While Change Data Feed (CDF) provides the ability to query row-level differences between versions, it requires additional resources during writes to explicitly save the row-level change information. This higher overhead is the reason why CDF needs to be explicitly enabled by the user. Row Tracking is a new feature that gives each data row a unique identifier. This allows each row to be tracked precisely as it gets rewritten during updates and merges from one file to another with very little overhead. This allows row-level changes to be identified with no cost to write performance.

Column Defaults

Similar to the popular feature Generated Columns, this new feature introduced in Delta 3.1 allows default values to be automatically inserted when data writes / updates do not explicitly provide values for the columns. This expands Delta's capabilities to allow more data warehousing workloads than ever before.

Table features

While not a user-facing feature in itself, it is a revolutionary internal mechanism in the protocol that powers all the above innovations. In the past, we (just like other formats) used protocol versions, and each version bundled multiple new functionalities together. It was not possible to upgrade Delta tables to enable one capability at a time in order to minimize compatibility issues between various engines reading the same table. "Table features" refines this rigid "version" approach into a more flexible approach - each table can enable/disable individual capabilities (that is, "features" like deletion vectors) as needed and engines can add support for each feature incrementally.

Delta on Spark already supports creating, writing, and reading tables with the above features, and support for engines is coming via the Delta Kernel project (to be discussed further in part 2 of this blog post). In addition, there have been major improvements in the user interfaces and operations in the last 12 months.

  • Most advanced MERGE API ever - Since the inception of MERGE support in Delta 0.3 in 2019, we have always pushed the boundary of MERGE capabilities. We were the first open-source format to introduce support for the following:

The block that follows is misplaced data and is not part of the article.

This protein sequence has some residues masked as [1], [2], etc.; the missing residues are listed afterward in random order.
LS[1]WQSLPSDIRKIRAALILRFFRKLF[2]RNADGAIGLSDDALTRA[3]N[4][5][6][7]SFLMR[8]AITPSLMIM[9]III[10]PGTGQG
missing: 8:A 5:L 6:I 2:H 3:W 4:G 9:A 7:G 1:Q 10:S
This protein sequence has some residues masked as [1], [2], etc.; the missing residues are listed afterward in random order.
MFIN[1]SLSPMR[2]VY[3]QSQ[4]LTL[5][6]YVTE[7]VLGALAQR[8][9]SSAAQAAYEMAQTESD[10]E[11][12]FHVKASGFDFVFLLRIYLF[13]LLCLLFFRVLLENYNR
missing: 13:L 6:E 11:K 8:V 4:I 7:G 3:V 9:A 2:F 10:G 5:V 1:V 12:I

• Automatic schema evolution with INSERT * and UPDATE SET * (Delta 0.6)
    • Unlimited conditional WHEN MATCHED and WHEN NOT MATCHED clauses (Delta 1.0)
    • Complex types support (Delta 0.8 and Delta 1.1)
  • Over the last year, we have been improving APIs and improving performance

  • Delta Uniform (introduced in Delta 3.0 and expanded in Delta 3.1) - Read Delta tables as Iceberg tables. More on this in part 2 of this blog post.

  • Table cloning (Delta 2.3)- This allows you to do a quick "shallow copy" a Delta, Parquet or Iceberg table into a new table for experimentation. That is, only the transaction log will be copied to a new table location; the new log will refer to the data files in the original table location. Any modifications to the data in the new table will create new data files in the new table location, and the original table will stay untouched.

  • Timestamp without timezone support (Delta 2.4.0) - Support for new data type supported in Spark 3.3.

  • SQL function to query change data (Delta 2.3) - A new SQL function tables_changes() that returns the row-level diff between two versions of a table when Change Data Feed is enabled on the table.

See all the release notes for more information.

What next?

Innovation is core to the Delta Lake project, and more updates are coming, as you can see in our roadmap. The Delta Incubator continues to incubate new projects and promote them into core Delta Lake, and we welcome further contributions to the ecosystem.

Check out State of the Project part 2 to learn more about Delta Lake’s approach to interoperability and performance.